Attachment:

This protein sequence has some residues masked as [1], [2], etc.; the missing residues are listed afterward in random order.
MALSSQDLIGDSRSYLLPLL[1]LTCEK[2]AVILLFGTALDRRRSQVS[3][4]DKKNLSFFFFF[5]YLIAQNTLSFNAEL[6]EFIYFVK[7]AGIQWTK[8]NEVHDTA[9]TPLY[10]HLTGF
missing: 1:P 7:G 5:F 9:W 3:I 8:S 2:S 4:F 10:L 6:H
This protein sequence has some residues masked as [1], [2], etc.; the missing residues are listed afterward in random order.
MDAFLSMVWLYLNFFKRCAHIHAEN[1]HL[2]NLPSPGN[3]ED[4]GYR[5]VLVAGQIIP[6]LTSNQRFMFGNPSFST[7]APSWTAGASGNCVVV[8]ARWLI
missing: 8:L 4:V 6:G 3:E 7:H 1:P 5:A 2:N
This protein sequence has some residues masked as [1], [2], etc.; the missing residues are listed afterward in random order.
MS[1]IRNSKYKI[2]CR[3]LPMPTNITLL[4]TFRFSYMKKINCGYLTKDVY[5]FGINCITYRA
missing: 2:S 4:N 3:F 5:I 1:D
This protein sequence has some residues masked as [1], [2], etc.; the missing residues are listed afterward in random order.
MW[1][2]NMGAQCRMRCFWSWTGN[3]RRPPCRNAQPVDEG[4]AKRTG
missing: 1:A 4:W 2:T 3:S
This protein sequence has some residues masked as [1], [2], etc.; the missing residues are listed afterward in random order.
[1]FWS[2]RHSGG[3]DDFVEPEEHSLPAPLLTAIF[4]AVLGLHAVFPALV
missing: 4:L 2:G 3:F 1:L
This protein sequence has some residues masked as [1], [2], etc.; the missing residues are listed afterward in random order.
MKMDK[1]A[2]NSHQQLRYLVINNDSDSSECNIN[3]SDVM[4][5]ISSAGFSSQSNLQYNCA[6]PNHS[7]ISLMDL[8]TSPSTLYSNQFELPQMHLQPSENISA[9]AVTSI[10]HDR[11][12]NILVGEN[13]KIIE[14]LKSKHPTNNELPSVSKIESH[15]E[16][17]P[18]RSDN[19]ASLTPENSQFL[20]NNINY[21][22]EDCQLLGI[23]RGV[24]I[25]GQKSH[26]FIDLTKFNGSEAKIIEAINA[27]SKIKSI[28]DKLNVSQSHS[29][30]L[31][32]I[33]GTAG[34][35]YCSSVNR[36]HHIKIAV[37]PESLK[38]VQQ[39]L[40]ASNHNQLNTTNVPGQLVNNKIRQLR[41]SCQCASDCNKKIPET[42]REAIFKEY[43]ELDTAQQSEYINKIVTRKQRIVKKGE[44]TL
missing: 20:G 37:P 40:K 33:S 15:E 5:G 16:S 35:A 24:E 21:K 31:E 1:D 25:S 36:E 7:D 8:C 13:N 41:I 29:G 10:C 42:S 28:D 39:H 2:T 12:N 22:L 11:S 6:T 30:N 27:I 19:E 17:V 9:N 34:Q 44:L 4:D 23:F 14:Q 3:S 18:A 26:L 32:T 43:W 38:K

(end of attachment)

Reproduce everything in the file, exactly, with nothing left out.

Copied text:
This protein sequence has some residues masked as [1], [2], etc.; the missing residues are listed afterward in random order.
MALSSQDLIGDSRSYLLPLL[1]LTCEK[2]AVILLFGTALDRRRSQVS[3][4]DKKNLSFFFFF[5]YLIAQNTLSFNAEL[6]EFIYFVK[7]AGIQWTK[8]NEVHDTA[9]TPLY[10]HLTGF
missing: 1:P 7:G 5:F 9:W 3:I 8:S 2:S 4:F 10:L 6:H
This protein sequence has some residues masked as [1], [2], etc.; the missing residues are listed afterward in random order.
MDAFLSMVWLYLNFFKRCAHIHAEN[1]HL[2]NLPSPGN[3]ED[4]GYR[5]VLVAGQIIP[6]LTSNQRFMFGNPSFST[7]APSWTAGASGNCVVV[8]ARWLI
missing: 8:L 4:V 6:G 3:E 7:H 1:P 5:A 2:N
This protein sequence has some residues masked as [1], [2], etc.; the missing residues are listed afterward in random order.
MS[1]IRNSKYKI[2]CR[3]LPMPTNITLL[4]TFRFSYMKKINCGYLTKDVY[5]FGINCITYRA
missing: 2:S 4:N 3:F 5:I 1:D
This protein sequence has some residues masked as [1], [2], etc.; the missing residues are listed afterward in random order.
MW[1][2]NMGAQCRMRCFWSWTGN[3]RRPPCRNAQPVDEG[4]AKRTG
missing: 1:A 4:W 2:T 3:S
This protein sequence has some residues masked as [1], [2], etc.; the missing residues are listed afterward in random order.
[1]FWS[2]RHSGG[3]DDFVEPEEHSLPAPLLTAIF[4]AVLGLHAVFPALV
missing: 4:L 2:G 3:F 1:L
This protein sequence has some residues masked as [1], [2], etc.; the missing residues are listed afterward in random order.
MKMDK[1]A[2]NSHQQLRYLVINNDSDSSECNIN[3]SDVM[4][5]ISSAGFSSQSNLQYNCA[6]PNHS[7]ISLMDL[8]TSPSTLYSNQFELPQMHLQPSENISA[9]AVTSI[10]HDR[11][12]NILVGEN[13]KIIE[14]LKSKHPTNNELPSVSKIESH[15]E[16][17]P[18]RSDN[19]ASLTPENSQFL[20]NNINY[21][22]EDCQLLGI[23]RGV[24]I[25]GQKSH[26]FIDLTKFNGSEAKIIEAINA[27]SKIKSI[28]DKLNVSQSHS[29][30]L[31][32]I[33]GTAG[34][35]YCSSVNR[36]HHIKIAV[37]PESLK[38]VQQ[39]L[40]ASNHNQLNTTNVPGQLVNNKIRQLR[41]SCQCASDCNKKIPET[42]REAIFKEY[43]ELDTAQQSEYINKIVTRKQRIVKKGE[44]TL
missing: 20:G 37:P 40:K 33:S 15:E 5:G 16:S 35:A 24:E 21:K 31:E 1:D 25:S 36:E 7:D 8:C 13:N 41:I 29:G 10:C 42:S 28:D 39:H 2:T 12:N 22:L 11:S 6:T 30:N 27:I 19:E 17:V 9:N 34:Q 44:L 4:D 23:F 14:Q 3:S 18:A 26:L 32:T 43:W 38:K